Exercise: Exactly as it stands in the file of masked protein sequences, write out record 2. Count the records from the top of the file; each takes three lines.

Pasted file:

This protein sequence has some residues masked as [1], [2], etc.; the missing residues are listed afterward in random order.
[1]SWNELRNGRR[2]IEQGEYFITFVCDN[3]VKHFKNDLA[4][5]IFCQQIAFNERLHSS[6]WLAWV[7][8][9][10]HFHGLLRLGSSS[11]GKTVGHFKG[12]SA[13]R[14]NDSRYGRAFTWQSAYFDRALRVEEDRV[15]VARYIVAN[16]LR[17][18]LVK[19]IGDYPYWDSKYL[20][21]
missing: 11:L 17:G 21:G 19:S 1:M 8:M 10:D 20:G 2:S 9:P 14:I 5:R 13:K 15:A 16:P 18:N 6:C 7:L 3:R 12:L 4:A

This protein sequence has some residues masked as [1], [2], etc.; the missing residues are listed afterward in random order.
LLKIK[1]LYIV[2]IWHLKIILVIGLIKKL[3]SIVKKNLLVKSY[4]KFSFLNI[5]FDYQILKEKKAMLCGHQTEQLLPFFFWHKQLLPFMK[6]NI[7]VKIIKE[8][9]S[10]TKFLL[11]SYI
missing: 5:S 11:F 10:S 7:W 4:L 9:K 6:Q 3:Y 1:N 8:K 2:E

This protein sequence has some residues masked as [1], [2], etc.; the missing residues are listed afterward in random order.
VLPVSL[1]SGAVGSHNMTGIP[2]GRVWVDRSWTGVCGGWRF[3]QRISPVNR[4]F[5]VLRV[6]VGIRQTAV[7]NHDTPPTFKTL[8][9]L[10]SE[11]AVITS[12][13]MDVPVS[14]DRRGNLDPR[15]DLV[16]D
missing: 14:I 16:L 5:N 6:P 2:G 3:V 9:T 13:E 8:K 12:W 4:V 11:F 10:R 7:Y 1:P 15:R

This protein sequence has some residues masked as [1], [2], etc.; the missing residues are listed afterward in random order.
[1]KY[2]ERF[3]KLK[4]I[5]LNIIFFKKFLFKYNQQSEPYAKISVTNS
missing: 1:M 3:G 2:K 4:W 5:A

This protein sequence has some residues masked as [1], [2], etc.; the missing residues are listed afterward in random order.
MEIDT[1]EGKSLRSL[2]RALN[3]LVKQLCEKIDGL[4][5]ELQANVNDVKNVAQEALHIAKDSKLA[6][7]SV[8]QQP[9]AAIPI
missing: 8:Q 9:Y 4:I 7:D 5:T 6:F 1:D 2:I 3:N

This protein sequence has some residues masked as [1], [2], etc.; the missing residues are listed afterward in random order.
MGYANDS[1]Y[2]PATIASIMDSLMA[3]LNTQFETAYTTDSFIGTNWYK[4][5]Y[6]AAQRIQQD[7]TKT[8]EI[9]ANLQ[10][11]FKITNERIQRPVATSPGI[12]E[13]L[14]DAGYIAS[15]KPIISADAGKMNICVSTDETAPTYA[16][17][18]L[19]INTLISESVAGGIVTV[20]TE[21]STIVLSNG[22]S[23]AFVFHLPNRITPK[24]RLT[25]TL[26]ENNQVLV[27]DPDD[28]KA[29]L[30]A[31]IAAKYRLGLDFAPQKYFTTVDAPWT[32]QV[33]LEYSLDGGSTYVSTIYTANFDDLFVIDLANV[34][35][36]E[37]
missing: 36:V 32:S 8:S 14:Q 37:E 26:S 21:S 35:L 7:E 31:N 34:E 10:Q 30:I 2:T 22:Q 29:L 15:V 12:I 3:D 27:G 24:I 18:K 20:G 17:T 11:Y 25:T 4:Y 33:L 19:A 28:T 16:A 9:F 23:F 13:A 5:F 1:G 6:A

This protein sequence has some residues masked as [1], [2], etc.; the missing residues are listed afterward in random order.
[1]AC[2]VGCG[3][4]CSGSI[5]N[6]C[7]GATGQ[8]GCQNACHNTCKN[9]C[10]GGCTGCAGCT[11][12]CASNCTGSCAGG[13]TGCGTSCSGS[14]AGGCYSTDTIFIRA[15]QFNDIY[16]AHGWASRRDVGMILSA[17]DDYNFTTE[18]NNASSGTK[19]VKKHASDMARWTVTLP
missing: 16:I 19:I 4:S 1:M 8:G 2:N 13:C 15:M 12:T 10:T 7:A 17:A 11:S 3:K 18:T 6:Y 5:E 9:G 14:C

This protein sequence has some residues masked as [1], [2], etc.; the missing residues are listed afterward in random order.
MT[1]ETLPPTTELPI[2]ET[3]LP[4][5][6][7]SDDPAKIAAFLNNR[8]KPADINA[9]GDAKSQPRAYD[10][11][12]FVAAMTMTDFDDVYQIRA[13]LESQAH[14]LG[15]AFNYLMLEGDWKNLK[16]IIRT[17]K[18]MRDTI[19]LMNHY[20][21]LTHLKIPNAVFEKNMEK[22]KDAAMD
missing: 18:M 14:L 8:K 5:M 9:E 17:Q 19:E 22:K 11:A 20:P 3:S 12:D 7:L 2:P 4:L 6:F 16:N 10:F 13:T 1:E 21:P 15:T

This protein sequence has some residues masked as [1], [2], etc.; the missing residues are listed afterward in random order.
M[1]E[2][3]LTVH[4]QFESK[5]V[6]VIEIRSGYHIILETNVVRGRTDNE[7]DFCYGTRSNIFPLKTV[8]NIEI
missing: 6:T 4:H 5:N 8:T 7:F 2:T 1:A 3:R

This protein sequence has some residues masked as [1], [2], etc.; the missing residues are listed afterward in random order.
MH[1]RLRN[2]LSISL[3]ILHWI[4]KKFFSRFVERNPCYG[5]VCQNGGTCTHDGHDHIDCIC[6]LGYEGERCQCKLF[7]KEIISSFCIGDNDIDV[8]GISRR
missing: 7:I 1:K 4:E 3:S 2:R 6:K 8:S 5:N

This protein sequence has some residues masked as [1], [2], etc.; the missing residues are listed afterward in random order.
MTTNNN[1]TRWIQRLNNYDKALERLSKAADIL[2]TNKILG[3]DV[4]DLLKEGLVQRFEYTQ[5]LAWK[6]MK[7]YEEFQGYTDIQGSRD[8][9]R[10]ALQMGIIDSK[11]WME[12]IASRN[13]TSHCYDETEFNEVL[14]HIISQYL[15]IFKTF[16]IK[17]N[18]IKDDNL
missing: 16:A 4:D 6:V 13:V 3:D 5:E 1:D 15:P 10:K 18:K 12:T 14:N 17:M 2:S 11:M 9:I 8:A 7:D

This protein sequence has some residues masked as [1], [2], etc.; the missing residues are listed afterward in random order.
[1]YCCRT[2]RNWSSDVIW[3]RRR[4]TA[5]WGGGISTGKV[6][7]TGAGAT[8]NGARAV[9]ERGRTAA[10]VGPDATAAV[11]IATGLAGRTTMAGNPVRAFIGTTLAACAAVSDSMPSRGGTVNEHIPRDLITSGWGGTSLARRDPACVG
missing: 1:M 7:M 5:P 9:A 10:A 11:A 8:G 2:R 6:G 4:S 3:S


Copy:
This protein sequence has some residues masked as [1], [2], etc.; the missing residues are listed afterward in random order.
LLKIK[1]LYIV[2]IWHLKIILVIGLIKKL[3]SIVKKNLLVKSY[4]KFSFLNI[5]FDYQILKEKKAMLCGHQTEQLLPFFFWHKQLLPFMK[6]NI[7]VKIIKE[8][9]S[10]TKFLL[11]SYI
missing: 5:S 11:F 10:S 7:W 4:L 9:K 6:Q 3:Y 1:N 8:K 2:E